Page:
Do you plan to participate in the real estate market this year? Have you put off your appointment with your tax man? Your delay may be to your advantage if you are self-employed and have choices about how much to write off in expenses for your year 2012 returns.
Before you try to beat Uncle Sam by showing as little income as possible, consider that if you want to invest in real estate that tactic may work against you.
Know that your mortgage advisor takes the bottom line (net) figure from your last two tax returns in calculating your income to qualify for a mortgage.
Self-employed people often find that the bottom line on their tax returns is less than they made in gross income. Their total earnings as reported to the IRS may actually be a negative number after expenses have been figured in.
Negative income? When you consider that the object is to minimize your tax payments by minimizing your reported income, it makes perfect sense. When applying for a loan, however, that can be bad news.
Think this through before you make a final decision about what to claim and consider whether that bottom-line number would help or hinder you in your home loan transaction.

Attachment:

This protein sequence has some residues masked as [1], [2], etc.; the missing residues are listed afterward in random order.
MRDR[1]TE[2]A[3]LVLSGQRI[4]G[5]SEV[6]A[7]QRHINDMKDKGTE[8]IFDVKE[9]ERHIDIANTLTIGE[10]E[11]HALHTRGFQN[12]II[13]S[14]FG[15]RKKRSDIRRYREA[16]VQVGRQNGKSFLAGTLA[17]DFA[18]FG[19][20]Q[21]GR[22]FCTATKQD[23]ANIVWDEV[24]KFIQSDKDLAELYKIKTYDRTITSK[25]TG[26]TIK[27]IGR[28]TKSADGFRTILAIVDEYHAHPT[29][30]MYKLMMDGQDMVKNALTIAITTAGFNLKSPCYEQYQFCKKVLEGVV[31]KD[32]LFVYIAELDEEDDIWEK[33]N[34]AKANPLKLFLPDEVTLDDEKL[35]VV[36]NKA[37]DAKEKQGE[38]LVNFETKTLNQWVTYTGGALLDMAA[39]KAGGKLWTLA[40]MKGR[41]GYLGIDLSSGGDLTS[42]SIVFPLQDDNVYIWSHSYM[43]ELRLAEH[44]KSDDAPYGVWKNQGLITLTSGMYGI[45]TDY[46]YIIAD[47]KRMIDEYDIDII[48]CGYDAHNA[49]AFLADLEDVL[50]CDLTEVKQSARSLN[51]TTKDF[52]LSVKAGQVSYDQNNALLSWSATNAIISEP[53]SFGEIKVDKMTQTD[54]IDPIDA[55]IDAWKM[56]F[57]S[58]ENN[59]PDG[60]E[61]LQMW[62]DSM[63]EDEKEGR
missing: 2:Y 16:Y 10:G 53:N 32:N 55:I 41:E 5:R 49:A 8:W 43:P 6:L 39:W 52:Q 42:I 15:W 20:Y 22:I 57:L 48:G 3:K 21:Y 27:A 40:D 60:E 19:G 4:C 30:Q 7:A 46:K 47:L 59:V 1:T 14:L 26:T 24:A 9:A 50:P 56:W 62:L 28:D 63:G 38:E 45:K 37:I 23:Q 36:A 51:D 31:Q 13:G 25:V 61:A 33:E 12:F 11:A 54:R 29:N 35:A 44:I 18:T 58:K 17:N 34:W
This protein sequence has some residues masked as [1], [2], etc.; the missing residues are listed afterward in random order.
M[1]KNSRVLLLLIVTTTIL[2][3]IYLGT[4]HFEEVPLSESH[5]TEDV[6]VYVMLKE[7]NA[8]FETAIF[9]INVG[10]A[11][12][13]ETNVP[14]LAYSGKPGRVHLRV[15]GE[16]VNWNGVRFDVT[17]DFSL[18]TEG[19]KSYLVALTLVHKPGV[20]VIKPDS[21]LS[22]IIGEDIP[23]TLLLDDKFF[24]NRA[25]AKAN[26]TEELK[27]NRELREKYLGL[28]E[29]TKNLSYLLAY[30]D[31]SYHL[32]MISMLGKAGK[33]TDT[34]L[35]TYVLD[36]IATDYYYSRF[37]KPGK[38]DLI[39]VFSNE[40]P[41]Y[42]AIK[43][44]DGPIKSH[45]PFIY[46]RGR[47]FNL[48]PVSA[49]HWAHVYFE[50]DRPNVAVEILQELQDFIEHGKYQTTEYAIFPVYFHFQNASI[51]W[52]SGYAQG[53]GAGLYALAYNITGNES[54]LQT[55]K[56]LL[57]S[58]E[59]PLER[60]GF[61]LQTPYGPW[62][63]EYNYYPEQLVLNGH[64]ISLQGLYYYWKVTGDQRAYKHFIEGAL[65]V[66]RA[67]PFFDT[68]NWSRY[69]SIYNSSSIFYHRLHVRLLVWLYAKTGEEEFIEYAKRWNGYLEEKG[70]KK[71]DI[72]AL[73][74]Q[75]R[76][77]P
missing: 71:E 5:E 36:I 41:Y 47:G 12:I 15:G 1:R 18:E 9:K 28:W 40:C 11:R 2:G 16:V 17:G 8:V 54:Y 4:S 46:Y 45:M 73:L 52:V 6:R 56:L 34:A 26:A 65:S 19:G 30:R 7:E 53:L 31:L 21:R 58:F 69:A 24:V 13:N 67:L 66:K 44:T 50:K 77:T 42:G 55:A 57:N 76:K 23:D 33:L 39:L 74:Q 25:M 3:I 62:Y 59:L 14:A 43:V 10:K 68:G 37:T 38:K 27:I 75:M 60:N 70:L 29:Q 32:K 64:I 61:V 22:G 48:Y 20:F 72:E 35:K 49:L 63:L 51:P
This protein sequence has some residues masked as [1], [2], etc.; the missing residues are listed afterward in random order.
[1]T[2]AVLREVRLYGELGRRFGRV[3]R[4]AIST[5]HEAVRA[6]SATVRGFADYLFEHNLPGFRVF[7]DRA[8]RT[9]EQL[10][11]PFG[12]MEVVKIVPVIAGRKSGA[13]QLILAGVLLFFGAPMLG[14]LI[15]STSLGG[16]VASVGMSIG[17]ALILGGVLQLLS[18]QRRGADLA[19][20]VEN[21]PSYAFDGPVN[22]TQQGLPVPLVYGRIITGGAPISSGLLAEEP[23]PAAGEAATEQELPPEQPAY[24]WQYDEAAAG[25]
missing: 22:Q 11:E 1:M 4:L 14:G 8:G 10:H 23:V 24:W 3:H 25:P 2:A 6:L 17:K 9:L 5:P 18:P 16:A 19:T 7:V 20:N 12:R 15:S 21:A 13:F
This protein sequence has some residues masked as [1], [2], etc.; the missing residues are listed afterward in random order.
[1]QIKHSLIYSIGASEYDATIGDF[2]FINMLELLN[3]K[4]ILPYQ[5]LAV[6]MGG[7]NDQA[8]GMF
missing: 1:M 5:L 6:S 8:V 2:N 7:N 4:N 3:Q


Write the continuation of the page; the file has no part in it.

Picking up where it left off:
Gone are the days of “stated income” loans, when tax returns were disregarded. In today’s mortgage environment, every piece of documentation is scrutinized. Lenders are even contacting the IRS to be sure the tax return copies you submit with your loan application match the figures you submitted to the government when you filed.
Some may try the strategy of refilling prior year returns to show more income for qualifying for a mortgage.
While there may be lenders that would approve such an approach, be aware that underwriters are not likely to go for it. So if your business has not showed sufficient income in the past two years to qualify for a loan, you may need to wait for future year’s filings to show the appropriate documentation for a mortgage approval.
For a professional opinion before you file, meet with your mortgage advisor. In reviewing your prior filings, we can calculate what you’d need as a bottom line for 2012 if you want to qualify for financing. Then you can make an informed decision about how to file, whether that be to avoid taxes or to become a home owner.